What is Total Term?
Total Term estimates the number of years you could live on your current net worth. Your net worth is everything you own (investments, house, cash, etc.) minus everything you owe (mortgage, student loans, etc.).
Net Worth / Annual Living Expenses = Total Term
Example: If you have a net worth of $1.5 million, and you spend $100,000 per year, your Total Term is 15. $1.5M net worth / $100K spending = 15. You could live for about 15 years on your assets, assuming no asset growth and no change in spending.
Why is Total Term Important?
At the core, most people’s financial goals boil down to a personal version of “freedom” or “security.” Along the way, people naturally ask: “How am I doing?” “Am I on the right track?”
More concretely for ER docs: “When can I cut back on shifts?” “When can I start selling my nights?”
Total Term is your first, best lab result here. With one number, you can quickly gauge your current financial health, and your progress toward financial independence.
As with labs, you can monitor the change in your Total Term over time to see how quickly you’re progressing.
As with labs, you can dive deeper. Breaking Total Term down into its components – Liquid Term, Qualified Term, Real Estate Term, and Business Term – frames the health of your score. A good mix is best. If you’re too heavy on one type, there may be more work to do.
Total Term Ranges
Now that you know what Total Term is and why it’s important, how do you know if it’s enough? Here’s a closer look at what kind of security you can expect from each level of Total Term (Tt).
Tt ≤ 0 = Getting Started
We’ve all been there. Start where you are and make progress. A brand new ED attending with $500K of student loans has a negative Tt, but a bright financial future (even if they can’t see it yet).
Tt ~10 = Not Enough
You’ve worked hard to get this far. But you’re not ready to retire. The first 10 are the hardest 10 to earn, because the compounding effect of money hasn’t really kicked in yet.
You should have a solid emergency fund, a consistent savings plan, and organized finances. Keep building; you’re doing great.
Tt ~20 = Basic Retirement
For many people, a 20 Tt might be the starting point for a basic retirement. You’ve worked hard and made a lot of good decisions to get here. But retirement likely won’t be extravagant. For a lot of people, that’s OK.
In this situation, be cautious as you measure your spending and plan your retirement budget. One important consideration: Eventually, you may need to spend the equity in your home to meet your living expenses.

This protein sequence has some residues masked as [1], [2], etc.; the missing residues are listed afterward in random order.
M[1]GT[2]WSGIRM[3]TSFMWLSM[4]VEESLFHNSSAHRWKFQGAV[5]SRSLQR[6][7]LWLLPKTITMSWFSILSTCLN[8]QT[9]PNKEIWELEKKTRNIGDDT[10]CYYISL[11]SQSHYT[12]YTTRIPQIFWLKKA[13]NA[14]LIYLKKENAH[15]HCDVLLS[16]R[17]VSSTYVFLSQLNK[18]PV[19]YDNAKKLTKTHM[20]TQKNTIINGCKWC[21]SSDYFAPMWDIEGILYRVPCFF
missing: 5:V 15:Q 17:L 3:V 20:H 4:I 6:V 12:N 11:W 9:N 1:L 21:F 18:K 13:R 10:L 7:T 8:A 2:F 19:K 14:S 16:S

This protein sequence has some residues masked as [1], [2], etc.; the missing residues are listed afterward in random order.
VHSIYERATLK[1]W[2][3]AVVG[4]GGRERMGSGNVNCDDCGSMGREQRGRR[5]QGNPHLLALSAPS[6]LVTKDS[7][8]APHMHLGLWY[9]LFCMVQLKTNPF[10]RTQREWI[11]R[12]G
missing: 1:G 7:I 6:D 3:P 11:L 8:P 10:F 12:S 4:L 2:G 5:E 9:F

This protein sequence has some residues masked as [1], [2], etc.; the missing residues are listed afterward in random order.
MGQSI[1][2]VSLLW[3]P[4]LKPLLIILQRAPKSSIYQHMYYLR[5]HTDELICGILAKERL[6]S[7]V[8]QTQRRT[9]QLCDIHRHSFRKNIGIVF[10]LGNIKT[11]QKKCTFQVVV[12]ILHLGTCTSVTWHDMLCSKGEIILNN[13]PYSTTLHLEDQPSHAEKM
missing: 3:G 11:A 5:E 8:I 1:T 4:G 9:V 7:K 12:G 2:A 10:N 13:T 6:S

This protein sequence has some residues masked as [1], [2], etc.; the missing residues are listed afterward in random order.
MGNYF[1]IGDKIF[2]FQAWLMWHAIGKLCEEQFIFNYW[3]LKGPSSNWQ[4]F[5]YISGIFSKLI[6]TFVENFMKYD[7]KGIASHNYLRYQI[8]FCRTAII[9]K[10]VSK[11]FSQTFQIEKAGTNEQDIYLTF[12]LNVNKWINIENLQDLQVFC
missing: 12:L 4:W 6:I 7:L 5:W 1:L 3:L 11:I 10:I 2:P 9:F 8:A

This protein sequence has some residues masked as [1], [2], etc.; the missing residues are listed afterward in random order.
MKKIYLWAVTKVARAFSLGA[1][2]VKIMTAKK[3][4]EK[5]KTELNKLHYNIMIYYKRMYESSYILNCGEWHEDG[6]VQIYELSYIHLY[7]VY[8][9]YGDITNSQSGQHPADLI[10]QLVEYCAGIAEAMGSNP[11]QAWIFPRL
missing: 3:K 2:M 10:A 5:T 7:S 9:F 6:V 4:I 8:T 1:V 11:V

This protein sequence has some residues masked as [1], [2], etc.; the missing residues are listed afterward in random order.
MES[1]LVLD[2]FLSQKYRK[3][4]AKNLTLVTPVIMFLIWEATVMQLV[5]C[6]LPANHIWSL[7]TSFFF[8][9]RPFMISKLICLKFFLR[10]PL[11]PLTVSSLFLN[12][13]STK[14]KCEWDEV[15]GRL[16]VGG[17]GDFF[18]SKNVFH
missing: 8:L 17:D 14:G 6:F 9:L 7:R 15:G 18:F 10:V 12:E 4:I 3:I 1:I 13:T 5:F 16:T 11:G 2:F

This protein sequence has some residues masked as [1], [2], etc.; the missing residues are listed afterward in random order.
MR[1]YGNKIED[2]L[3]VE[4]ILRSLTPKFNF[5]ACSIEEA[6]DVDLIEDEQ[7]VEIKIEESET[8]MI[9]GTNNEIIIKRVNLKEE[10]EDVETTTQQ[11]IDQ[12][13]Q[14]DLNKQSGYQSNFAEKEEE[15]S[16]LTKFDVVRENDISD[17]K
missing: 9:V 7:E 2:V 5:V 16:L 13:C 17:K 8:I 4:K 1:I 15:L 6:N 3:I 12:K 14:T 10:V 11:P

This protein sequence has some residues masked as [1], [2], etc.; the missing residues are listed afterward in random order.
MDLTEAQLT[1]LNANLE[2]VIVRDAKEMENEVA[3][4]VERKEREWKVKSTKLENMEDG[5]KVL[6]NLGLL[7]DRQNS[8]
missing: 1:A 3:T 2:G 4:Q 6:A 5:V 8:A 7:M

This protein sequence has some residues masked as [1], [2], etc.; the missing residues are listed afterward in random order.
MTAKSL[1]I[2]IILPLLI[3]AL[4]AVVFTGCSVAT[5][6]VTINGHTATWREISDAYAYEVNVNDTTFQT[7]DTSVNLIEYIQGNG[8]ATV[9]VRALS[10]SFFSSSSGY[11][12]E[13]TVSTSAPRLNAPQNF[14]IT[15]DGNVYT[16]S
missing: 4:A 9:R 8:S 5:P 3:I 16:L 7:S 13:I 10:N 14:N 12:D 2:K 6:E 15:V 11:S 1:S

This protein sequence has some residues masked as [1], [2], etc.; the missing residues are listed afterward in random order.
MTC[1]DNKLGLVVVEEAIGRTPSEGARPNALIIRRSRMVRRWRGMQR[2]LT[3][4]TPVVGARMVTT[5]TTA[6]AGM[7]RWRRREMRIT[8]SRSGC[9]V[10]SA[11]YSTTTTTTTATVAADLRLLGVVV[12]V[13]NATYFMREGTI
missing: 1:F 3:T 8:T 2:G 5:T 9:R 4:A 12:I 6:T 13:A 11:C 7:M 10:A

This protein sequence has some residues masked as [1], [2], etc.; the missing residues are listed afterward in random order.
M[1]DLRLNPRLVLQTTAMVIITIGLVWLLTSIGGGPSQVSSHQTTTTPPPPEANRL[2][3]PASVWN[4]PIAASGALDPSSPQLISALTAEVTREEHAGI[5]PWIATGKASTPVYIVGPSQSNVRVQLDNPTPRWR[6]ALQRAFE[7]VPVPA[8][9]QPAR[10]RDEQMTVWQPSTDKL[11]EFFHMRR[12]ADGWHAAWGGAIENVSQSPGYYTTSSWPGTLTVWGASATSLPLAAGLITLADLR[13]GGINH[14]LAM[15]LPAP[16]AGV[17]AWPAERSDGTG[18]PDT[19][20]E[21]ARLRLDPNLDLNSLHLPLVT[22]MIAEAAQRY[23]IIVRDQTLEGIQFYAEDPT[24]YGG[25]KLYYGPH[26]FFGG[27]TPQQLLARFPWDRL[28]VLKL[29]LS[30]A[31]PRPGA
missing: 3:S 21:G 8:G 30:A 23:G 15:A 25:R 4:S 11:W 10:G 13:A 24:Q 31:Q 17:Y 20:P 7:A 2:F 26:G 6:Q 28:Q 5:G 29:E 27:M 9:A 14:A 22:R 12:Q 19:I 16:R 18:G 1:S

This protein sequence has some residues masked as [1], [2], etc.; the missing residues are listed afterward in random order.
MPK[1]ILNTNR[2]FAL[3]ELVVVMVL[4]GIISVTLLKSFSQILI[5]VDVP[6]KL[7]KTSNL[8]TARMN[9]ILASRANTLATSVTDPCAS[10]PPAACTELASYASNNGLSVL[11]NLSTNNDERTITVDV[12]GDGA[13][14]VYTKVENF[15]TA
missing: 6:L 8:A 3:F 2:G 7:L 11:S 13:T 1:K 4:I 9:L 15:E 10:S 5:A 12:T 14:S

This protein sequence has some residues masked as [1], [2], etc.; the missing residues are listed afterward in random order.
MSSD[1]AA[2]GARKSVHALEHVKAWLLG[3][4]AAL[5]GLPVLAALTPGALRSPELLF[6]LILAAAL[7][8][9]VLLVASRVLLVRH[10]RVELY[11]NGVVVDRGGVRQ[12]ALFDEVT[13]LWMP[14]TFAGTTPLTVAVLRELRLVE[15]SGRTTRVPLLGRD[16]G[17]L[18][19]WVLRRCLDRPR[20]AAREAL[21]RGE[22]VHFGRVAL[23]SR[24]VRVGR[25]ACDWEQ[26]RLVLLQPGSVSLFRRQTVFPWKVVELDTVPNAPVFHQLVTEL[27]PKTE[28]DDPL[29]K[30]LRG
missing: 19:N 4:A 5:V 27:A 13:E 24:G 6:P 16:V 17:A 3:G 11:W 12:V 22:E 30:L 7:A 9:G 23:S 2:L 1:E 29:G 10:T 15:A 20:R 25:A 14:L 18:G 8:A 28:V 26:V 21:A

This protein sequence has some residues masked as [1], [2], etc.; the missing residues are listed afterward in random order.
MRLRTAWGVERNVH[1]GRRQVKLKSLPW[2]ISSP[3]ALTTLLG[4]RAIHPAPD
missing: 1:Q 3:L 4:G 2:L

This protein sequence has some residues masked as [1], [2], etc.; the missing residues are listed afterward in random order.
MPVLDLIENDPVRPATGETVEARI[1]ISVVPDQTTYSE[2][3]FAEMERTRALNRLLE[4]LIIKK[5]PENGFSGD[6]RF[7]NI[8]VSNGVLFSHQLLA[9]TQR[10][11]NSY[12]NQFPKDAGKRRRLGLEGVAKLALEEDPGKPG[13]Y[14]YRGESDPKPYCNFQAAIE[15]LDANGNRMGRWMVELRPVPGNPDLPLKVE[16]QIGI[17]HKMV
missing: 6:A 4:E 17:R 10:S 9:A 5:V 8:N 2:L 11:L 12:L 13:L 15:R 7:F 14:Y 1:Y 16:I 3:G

Tt ~30 = Very Secure
It’s best to have a Tt of 30 or more before you retire. You’ll have enough cushion to endure market fluctuations without making dramatic lifestyle changes or depleting your liquid assets.
Most people with a 30+ Tt will be able to pass on wealth to their heirs and charities if they maintain consistent spending patterns. As opposed to those in the 20 Tt group, you may be able to avoid using the equity in your home to retire comfortably.
Tt ~40 = Wealthy
A Tt score of 40 or more gives you enough cushion to spend more confidently on unique travel experiences, buy property, and give generously. People with a 40+ Tt can usually focus on significant charitable giving opportunities or estate planning for their heirs.
Average Total Term scores and growth rates depend primarily on age, as shown in the following chart.
Tt Score Range
Tt Annual Growth
25 - 35
0.5 - 1
35 - 45
5 - 15
45 - 55
15 - 25
1 - 2
2 - 4
If your Total Term is below average for your age, don’t fret. You can do a lot to improve it.
Improving Your Total Term
To improve your Total Term, increase your net worth and/or decrease your spending. There are four main levers you can pull.
One way to improve your Total Term is to increase your Savings Rate. Also, look at the underlying components of your Tt to see where you should increase your savings.
Another way to increase your Total Term is to reduce your spending (or Burn Rate). Annual living expenses is the denominator in the Total Term calculation. Even a small reduction in spending has a big impact.
Consider paying down debt faster (reducing your Debt Rate). This increases your net worth. You can also refinance debt to improve your cash flow. This gives you more money to allocate towards saving.
The last way to improve your Total Term is to grow your income and assets.
You can increase your income by working more at your main job, or picking up locums shifts. Then, use the extra cash flow to save more or pay down debt.
There are two ways to grow your assets:
- Save more, as discussed above.
- You can try to grow your assets by buying more stocks in your investment portfolio (increasing your Equity Rate). This increases your expected long-term return, but also your risk of loss. So, make this decision carefully: Don’t take more risk than you need to take, in order to meet your goals. The other levers we’ve discussed are more powerful and reliable.
Do you know your Total Term? Are you making enough progress each year toward financial independence? That’s where we come in. Schedule a FREE Financial Pulse Assessment™. This is a 3-step process to get clarity on your finances and “test drive” our services.